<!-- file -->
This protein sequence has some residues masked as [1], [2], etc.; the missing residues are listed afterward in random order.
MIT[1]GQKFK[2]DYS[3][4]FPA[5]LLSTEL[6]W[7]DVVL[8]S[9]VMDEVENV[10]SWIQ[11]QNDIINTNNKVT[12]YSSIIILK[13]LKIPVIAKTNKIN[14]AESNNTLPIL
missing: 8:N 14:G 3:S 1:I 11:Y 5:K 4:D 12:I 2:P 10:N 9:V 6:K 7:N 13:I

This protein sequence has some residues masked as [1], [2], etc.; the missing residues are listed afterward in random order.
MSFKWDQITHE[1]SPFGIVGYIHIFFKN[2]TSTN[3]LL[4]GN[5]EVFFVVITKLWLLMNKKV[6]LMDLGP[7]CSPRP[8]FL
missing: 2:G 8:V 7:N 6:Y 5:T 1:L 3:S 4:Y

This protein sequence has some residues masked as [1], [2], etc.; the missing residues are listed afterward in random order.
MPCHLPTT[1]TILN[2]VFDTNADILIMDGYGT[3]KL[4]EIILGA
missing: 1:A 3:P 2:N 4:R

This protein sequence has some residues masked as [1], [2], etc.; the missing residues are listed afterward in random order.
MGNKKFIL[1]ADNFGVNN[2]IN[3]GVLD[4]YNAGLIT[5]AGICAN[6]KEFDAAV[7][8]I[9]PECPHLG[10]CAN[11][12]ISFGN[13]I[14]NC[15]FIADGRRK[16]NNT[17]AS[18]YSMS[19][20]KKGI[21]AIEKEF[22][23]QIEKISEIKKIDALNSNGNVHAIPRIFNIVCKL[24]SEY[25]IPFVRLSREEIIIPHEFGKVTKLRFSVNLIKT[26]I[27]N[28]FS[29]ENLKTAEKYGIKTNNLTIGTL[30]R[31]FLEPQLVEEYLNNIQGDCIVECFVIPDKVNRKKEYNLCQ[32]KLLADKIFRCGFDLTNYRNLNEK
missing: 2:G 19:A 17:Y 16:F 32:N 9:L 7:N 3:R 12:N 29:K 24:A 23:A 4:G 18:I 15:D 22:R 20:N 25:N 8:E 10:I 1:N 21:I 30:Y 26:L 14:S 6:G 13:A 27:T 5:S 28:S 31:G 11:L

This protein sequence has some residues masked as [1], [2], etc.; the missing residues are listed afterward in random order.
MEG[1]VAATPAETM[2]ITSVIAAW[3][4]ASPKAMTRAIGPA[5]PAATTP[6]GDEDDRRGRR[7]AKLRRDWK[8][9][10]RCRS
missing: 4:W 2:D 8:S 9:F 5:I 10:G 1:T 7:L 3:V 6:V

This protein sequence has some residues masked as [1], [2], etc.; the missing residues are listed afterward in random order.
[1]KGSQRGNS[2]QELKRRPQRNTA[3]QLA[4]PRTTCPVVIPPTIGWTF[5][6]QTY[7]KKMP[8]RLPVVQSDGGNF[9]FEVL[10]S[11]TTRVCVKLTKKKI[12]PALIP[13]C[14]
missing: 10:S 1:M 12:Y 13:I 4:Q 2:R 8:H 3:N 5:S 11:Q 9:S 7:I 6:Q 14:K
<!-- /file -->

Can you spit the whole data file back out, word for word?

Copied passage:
This protein sequence has some residues masked as [1], [2], etc.; the missing residues are listed afterward in random order.
MIT[1]GQKFK[2]DYS[3][4]FPA[5]LLSTEL[6]W[7]DVVL[8]S[9]VMDEVENV[10]SWIQ[11]QNDIINTNNKVT[12]YSSIIILK[13]LKIPVIAKTNKIN[14]AESNNTLPIL
missing: 8:N 14:G 3:S 1:I 11:Y 5:K 4:D 12:I 2:P 10:N 9:V 6:K 7:N 13:I

This protein sequence has some residues masked as [1], [2], etc.; the missing residues are listed afterward in random order.
MSFKWDQITHE[1]SPFGIVGYIHIFFKN[2]TSTN[3]LL[4]GN[5]EVFFVVITKLWLLMNKKV[6]LMDLGP[7]CSPRP[8]FL
missing: 2:G 8:V 7:N 6:Y 5:T 1:L 3:S 4:Y

This protein sequence has some residues masked as [1], [2], etc.; the missing residues are listed afterward in random order.
MPCHLPTT[1]TILN[2]VFDTNADILIMDGYGT[3]KL[4]EIILGA
missing: 1:A 3:P 2:N 4:R

This protein sequence has some residues masked as [1], [2], etc.; the missing residues are listed afterward in random order.
MGNKKFIL[1]ADNFGVNN[2]IN[3]GVLD[4]YNAGLIT[5]AGICAN[6]KEFDAAV[7][8]I[9]PECPHLG[10]CAN[11][12]ISFGN[13]I[14]NC[15]FIADGRRK[16]NNT[17]AS[18]YSMS[19][20]KKGI[21]AIEKEF[22][23]QIEKISEIKKIDALNSNGNVHAIPRIFNIVCKL[24]SEY[25]IPFVRLSREEIIIPHEFGKVTKLRFSVNLIKT[26]I[27]N[28]FS[29]ENLKTAEKYGIKTNNLTIGTL[30]R[31]FLEPQLVEEYLNNIQGDCIVECFVIPDKVNRKKEYNLCQ[32]KLLADKIFRCGFDLTNYRNLNEK
missing: 2:G 19:A 17:Y 16:F 32:N 9:L 7:N 3:R 12:N 29:K 24:A 23:A 4:G 18:I 15:D 22:R 20:N 25:N 8:E 10:I 1:N 21:I 30:Y 26:L 14:S 6:G 13:A 27:T 5:S 28:S 31:G 11:L

This protein sequence has some residues masked as [1], [2], etc.; the missing residues are listed afterward in random order.
MEG[1]VAATPAETM[2]ITSVIAAW[3][4]ASPKAMTRAIGPA[5]PAATTP[6]GDEDDRRGRR[7]AKLRRDWK[8][9][10]RCRS
missing: 4:W 2:D 8:S 9:F 5:I 10:G 1:T 7:L 3:V 6:V

This protein sequence has some residues masked as [1], [2], etc.; the missing residues are listed afterward in random order.
[1]KGSQRGNS[2]QELKRRPQRNTA[3]QLA[4]PRTTCPVVIPPTIGWTF[5][6]QTY[7]KKMP[8]RLPVVQSDGGNF[9]FEVL[10]S[11]TTRVCVKLTKKKI[12]PALIP[13]C[14]
missing: 10:S 1:M 12:Y 13:I 4:Q 2:R 8:H 3:N 5:S 11:Q 9:S 7:I 6:Q 14:K